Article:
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By Jeff J. Brown
Pictured above: an outtake from the monumental Chinese TV movie series, “Three Kingdoms”.
Right here, it takes just a second…
Sixteen years on the streets, living and working with the people of China, Jeff
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Previous installments in the Chinese Film Culture and History Series
Note before starting: you can download the entire movie series for free, at the end of this article!
Previous installments in the Chinese Film Culture and History Series
I propose a segment of Episode 34 from the 2010 TV movie series called Three Kingdoms.
Another foundational moment of The Splendid Central Civilization 中 华 Zhong1 Hua2
The segment discussed today is from the beginning to 6’40”.
It concerns The Longzhong Plan 隆 中 对 Long2 Zhong1 Dui4.
The time is 207 CE. This reminds of 207 BCE, the foundational moment four centuries earlier involving Liu Bang (born 256 BCE – died 195 BCE) and Ziying (died January 206 BCE), of whom I spoke in Cultural Capsule #1 (https://chinarising.puntopress.com/2021/04/29/chinese-film-culture-and-history-series-the-legend-of-chu-and-han-episode-41-as-explained-by-dr-quan-le-china-rising-radio-sinoland-210429/).
We meet this time Liu Bang’s scion, Liu Bei 刘 備, Liu2 Bei4 (born 16 July 161 – died 10 June 223). His Courtesy Name is Xuande 玄 德 Xuan2 De2 (Mysterious Virtue). Virtue here has to be understood as virility, according to the understanding of ancient times, Manly Upright Strength and Charismatic; exactly the meaning of the Latin word virtus, Vir and Tus: Manly Upright Strength.
He was King of Hanzhong from 219 to 15 May 221 and emperor from 15 May 221 to 10 June 223. Hanzhong corresponds to the land his ancestor Han Gaozu (Lofty Progenitor of the Han Dynasty). This latter was aka Liu Bang, who ruled before becoming Emperor of China many generations earlier, but Liu Bei, as emperor, ruled only over a small portion of China, more or less what we call Sichuan nowadays and that the translator of the series decided to name Riverlands. Not a bad choice since Sichuan 四 川 Si4 Chuan1 means Four Rivers.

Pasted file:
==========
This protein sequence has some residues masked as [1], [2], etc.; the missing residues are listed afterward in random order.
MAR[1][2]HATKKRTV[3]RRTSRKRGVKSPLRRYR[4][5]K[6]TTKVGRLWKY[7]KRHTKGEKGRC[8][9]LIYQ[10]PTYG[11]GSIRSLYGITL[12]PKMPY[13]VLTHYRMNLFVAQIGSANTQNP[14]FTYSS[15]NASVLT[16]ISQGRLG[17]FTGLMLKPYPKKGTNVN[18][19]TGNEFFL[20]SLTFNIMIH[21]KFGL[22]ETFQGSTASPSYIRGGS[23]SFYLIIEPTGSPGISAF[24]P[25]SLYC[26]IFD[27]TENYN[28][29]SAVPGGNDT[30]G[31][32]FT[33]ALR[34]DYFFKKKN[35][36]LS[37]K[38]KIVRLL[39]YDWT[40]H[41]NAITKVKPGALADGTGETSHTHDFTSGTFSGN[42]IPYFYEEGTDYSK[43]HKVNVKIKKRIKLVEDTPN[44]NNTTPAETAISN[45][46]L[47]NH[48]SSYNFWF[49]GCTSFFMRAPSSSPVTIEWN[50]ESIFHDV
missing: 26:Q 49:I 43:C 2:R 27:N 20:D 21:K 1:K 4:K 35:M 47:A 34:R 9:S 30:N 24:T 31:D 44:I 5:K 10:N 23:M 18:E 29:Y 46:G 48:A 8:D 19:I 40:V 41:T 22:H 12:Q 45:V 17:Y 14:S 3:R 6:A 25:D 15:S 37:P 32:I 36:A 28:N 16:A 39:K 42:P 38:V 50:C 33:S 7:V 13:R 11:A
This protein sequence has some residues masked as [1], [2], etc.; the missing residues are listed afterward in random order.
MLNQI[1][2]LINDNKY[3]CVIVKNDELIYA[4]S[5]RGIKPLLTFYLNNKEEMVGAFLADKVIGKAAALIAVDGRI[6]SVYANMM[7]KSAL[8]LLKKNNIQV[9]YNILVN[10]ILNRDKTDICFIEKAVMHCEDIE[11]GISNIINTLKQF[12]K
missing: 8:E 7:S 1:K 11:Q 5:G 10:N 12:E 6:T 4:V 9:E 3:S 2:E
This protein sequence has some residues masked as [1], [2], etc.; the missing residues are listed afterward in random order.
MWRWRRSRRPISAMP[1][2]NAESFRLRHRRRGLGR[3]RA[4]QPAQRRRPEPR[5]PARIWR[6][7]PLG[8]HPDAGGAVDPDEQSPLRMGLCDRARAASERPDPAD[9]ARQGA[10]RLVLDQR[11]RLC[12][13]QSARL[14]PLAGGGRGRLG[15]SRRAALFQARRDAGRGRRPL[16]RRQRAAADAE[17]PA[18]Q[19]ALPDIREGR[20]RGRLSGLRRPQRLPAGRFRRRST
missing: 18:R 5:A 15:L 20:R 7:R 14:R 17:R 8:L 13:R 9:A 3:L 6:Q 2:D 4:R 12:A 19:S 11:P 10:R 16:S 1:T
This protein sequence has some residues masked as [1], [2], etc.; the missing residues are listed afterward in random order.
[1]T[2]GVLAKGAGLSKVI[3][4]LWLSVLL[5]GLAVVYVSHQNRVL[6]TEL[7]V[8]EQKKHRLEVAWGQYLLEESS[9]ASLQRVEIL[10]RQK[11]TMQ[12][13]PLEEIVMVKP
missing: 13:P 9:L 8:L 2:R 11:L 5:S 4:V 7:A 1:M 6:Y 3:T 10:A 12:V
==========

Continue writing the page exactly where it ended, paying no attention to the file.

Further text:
The Riverlands is named Shu-Han 蜀 汉, Shu3 Han4 in Chinese, Shu3 is the name of the land around present-day Chengdu City (the capital city of the Shu-Han State) in Sichuan Province, the core of Liu Bei’s state and Han4 is for the Han Dynasty, since Liu Bei is the scion of a provincial branch of the Liu 刘 Liu2 Noble House, Sovereigns of the Han Empire.
His deadly rival was Cao Cao 曹 操 Cao2 Cao1 (born 155 – died 15 March 220); courtesy name Mengde 孟 德 Meng4 De2 (Eminent Virtue). Cao Cao skillfully ruled most (~2/3) of China, also the most populous part (~35 million people, ~1 to 2 million for Riverlands and 5 to 7 million for the very fertile Southland). Even if Cao Cao never declared himself emperor, deciding he would play the role of a loyal servant to the dying four centuries of the old Han Dynasty, and letting his offspring found the Wei 魏 Wei4 Dynasty, replacing the Han 汉 Han4 Dynasty on 25 November 220 some eight months after his own death on 15 March 220 CE.
Be informed that the coronation ceremony of the first Wei 魏 emperor happened on 11 December 220: 16 days after the deposition of the last Han Dynasty. This part of the former Han Empire is called Cao-Wei 曹魏 Cao2 Wei4, Cao being the family name of the most powerful prince of the time and Wei the name of the Dynasty he founded. The capital city of the Wei Dynasty was at present-day Luoyang City.